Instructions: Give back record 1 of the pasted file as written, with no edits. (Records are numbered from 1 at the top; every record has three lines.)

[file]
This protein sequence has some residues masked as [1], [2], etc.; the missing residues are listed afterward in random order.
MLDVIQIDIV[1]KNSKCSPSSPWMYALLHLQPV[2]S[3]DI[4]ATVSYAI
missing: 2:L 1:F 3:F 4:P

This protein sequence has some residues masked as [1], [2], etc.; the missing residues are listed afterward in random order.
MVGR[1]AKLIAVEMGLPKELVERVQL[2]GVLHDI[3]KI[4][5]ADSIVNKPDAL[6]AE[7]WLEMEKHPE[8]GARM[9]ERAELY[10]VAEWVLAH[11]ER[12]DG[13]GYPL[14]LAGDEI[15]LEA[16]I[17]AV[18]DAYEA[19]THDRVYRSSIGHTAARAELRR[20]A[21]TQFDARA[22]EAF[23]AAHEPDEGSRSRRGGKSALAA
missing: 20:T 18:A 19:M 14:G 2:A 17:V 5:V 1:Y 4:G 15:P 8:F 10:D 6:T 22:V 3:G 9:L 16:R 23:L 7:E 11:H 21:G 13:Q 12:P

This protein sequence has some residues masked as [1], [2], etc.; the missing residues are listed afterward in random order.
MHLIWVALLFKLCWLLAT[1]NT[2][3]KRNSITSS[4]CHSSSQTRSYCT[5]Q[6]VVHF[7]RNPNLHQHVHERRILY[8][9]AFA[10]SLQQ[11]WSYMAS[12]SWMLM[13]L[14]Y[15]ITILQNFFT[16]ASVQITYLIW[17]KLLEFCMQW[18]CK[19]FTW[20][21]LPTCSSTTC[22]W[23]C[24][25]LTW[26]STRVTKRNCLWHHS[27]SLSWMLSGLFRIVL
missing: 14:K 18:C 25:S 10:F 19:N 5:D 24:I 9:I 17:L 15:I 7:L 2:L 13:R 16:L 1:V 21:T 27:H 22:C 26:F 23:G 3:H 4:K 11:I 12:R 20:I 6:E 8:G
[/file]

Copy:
This protein sequence has some residues masked as [1], [2], etc.; the missing residues are listed afterward in random order.
MLDVIQIDIV[1]KNSKCSPSSPWMYALLHLQPV[2]S[3]DI[4]ATVSYAI
missing: 2:L 1:F 3:F 4:P